June 19, 2024

Gabbing Geek

Your online community for all things geeky.

Weekend Trek “Real Life”

The Doctor tries his hand at being a family man.

Oh hey, the Doctor has a wife for this episode, and she’s played by actress Wendy Schaal.  Schaal, like Robert Picardo, has been in a lot of Joe Dante movies.  I’d have to look to see if they were ever in the same one or even the same scene.

Anyway, this episode is another Doctor-focused one as he tries to learn more about the human condition.  I suppose that is very close to Data’s thing, but in the Doctor’s case, even if he may or may not actually be alive (the show doesn’t really answer a question like that), his desire to learn is more about self-improvement, possibly because he was programmed to do so, whereas Data just wanted to be human.  It’s a slight distinction, and I think in the Doctor’s case, he sees it more as a way to become better at his job if he just understands what people are like when they do the things they do.

Beyond that, I do want to bring up two things beyond that about this episode:  there’s a subplot involving subspace ruptures where the only real goal seems to be to put Tom Paris in Sickbay at the right moment, and it looks like two-thirds of the female cast did their hair differently.  Kes’s hair is down, a look I think is something of an improvement, and B’Elanna has a weird braid on the side of her head, but it blended in so well with the rest of her hair I didn’t notice it at first.  Then again, this episode saw Tom flirt with B’Elanna when he caught her reading a Klingon romance novel.

The idea that Klingons even have romance novels is a nice bit of unnecessary but an amusing little detail.  It’s not laugh-out-loud funny or anything, but you’d never think the Klingons would have such things at first, but the more you think about it, the more it makes sense.  It’s not like this was Tuvok reading a Vulcan romance novel or anything.

Alright, so how about the rest of the episode since I have been, quite frankly, avoiding the topic thus far.  Well, the Doctor decides to enhance his understanding of humanity by giving himself a holographic family of a wife (Charlene), son (Jeffrey), and daughter (Belle) who are, at the start of the episode, incredibly accommodating like something out of a really old, really bad sitcom.  This is a family with no flaws.  Charlene is an attentive woman and a fantastic cook while the children’s worst argument seems to be who can wish their father a good day first in the morning, and even then, it’s nothing they come to blow over.  It’s almost nauseating, so naturally when the Doctor invites Kes and B’Elanna over for dinner, they tell him so, and he agrees to let Torres make the family more realistic.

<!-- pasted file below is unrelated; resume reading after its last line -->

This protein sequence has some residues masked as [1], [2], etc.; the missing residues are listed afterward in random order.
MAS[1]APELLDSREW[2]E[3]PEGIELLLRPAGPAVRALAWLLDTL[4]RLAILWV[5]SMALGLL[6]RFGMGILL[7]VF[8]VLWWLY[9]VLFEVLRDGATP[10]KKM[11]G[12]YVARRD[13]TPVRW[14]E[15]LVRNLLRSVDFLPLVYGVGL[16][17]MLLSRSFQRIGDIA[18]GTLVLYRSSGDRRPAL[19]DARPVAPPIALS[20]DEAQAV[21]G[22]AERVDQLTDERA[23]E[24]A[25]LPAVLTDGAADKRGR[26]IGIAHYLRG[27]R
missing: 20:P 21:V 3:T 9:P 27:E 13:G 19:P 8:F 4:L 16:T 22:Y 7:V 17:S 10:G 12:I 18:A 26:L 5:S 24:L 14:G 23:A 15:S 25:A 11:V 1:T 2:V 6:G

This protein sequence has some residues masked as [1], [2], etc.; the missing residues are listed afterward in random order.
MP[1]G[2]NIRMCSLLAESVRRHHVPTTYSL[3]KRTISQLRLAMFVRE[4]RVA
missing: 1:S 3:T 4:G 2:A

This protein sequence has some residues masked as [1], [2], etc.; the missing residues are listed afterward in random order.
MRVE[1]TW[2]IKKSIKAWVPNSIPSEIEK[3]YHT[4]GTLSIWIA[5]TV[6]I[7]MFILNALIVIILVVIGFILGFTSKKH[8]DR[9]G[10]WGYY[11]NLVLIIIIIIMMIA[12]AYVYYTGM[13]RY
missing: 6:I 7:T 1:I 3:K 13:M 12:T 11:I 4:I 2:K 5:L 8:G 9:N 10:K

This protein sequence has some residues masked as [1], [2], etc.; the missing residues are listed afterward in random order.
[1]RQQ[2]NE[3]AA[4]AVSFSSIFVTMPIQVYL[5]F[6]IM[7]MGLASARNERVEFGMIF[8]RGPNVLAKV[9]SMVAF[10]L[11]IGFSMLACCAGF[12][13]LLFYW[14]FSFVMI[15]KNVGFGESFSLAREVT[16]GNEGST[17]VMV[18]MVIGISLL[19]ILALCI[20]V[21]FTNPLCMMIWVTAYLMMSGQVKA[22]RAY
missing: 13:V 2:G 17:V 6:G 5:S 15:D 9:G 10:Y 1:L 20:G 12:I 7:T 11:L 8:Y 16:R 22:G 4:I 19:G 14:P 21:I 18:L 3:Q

That means they argue now.  Belle wants to play a dangerous game.  Charlene has a job and can’t always cook.  And Jeffery wants to be like his Klingon friends.

I actually wanted to touch on the Klingon friend angle a bit.  Setting aside that the Klingons look older (or at least a lot taller) than Jeffrey, this is where a suburban kid adopts another culture for himself in a half-assed way, right?  So…this one might be a bit questionable depending on how you look at it.  Is the episode essentially equating the Klingons and their ways to modern day people of color that a suburban dad might not want his children spending time with?  Because that seems like a not-very-good analogy to make there.  I’m probably overreacting a bit here, but it was a thought that crossed my mind.

Then again, I also wonder if B’Elanna included those Klingons herself because, well…why wouldn’t she?  Is B’Elanna the kind of person who would add Klingons to the mix to make things, shall we say, interesting?

As it is, the episode is mostly fine, but it does have a sad ending as Belle is mortally injured and the Doctor initially decides to just end the program rather than live through her death (even if she isn’t really alive), but he’s talked out of it by Tom Paris of all people who essentially says family is there to help you through the tough times by sharing them, and that’s what the Doctor ends up doing.

It’s not a bad moral or anything, but why the hell did Tom Paris of all people have to tell the Doctor that?  He’s a man who notoriously did not get along with his father, and that’s the only family of Tom’s that the audience knows much of anything about.  I would think pretty much any other member of the crew might have been a better messenger for that concept than Tom Paris, but hey, he was in Sickbay anyway.

Lousy subspace rifts…